San Sebastian-CAA Conference: Vincent Maraval, Pete Czernin, David Flynn, Fionnuala Jamison Debate Global Film Industry

SAN SEBASTIAN – Top International business execs gathered on Tuesday at a rooftop venue, glistening in the Basque sunlight, for the second Creative Investors Conference at this week’s San Sebastian International Film Festival.

The second panel of the day at this two-day confab, The Global Film Industry: State of the Union 2023 round table, was moderated by Roeg Sutherland, co-head, CAA Media Finance. Speakers took in Pete Czernin co-chairman of Blueprint Pictures, David Flynn, head of global drama at WIIP, Fionnuala Jamison, managing director of MK2, and Vincent Maraval, president of Goodfellas.

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Today, international is not just about recouping costs on American films but also about the discovery of new talent. Said Maraval: “What you need to succeed is the exception.  The exception is coming from everywhere today. I think the market has become more global and less American.”

Added Czernin: “I think our awareness of global voices has increased.”

The streamers have changed the importance of international voices.

Said Flynn: “It’s a different analysis. Streamers are trying to get more viewers in their territories. Viewers will actually take a punt on something they don’t know today.”

“It’s exciting to see a younger audience open up to international films,” added Jamison:

In such a challenging business, part of what keeps industry vets going is this changing nature of the global business.

One example is changes to the pre-sales business to international territories – something that has long been key to the business.

“Today, to pre-sell you need a film to be an event by itself,” said Maraval. “The majority does not pre-sell. Japanese animation. Genre. Projects with strong IPs do. It’s more difficult for first time directors. Comedy. Certain types of films pre-sell.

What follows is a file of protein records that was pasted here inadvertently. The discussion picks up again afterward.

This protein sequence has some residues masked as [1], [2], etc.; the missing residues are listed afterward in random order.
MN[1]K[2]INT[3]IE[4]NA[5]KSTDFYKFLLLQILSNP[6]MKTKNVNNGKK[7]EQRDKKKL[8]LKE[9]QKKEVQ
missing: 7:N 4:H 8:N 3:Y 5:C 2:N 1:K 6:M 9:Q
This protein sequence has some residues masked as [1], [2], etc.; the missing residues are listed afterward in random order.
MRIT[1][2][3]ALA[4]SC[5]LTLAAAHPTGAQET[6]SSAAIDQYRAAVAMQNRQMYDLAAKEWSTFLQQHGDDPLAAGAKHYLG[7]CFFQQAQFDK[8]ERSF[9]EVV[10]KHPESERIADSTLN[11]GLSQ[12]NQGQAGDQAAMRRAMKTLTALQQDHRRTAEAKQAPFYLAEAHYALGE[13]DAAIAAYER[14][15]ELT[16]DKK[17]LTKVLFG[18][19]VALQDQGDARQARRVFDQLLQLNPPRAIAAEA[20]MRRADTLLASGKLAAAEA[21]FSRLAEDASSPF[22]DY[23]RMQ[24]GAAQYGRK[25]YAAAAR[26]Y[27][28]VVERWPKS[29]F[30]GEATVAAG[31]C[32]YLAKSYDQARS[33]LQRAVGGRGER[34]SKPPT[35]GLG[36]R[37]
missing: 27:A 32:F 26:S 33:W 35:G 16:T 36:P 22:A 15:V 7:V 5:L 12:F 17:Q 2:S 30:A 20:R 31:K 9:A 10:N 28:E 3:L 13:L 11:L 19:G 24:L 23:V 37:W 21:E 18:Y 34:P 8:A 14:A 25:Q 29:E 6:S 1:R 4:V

The cost of the film has increasingly become an important key for pre-sales  because if it’s too much for each territory, the film will not happen.”

The same rules must apply internationally as in the U.S. to succeed.

Said Flynn: “I think you have to make a film that’s really good. I saw a guy watching ‘Lawrence of Arabia’ on his phone on  the underground. That’s the mindset of the younger generation. Make it really good and get someone to see it. I don’t think you can really be fussy in 2023 about how they see it.”

Another question posed by Sutherland was how do you get people to leave the house?

“It’s incumbent on all of us to make films that make you leave your house,” said Czernin.

Added Flynn: “We made a film a few years ago about three friends and a donkey. On paper it was really silly. But it worked. Challenge people. Make good movies.”

Said Maraval: The theatrical market is recovering quite well after COVID. The audience is there. It’s about giving them something exceptional and a reason to get out of the house.”

The exchange and balance between international and domestic is key. And both markets depend on each other for different input.

Said Flynn: “I think most people think the most original stories are from outside the U.S. today.

Added Maraval: “For a lot of stories coming from the U.S. market, we feel very far internationally. I feel I see the same film 20 times at Sundance. I think the world is changing in a way that makes everything more local.”

Added Czernin: “We need to take the best parts of the U.S.  and international systems and put them together. I think the development system in the U.S. is rigorous and some of that needs taking over into the international space.”

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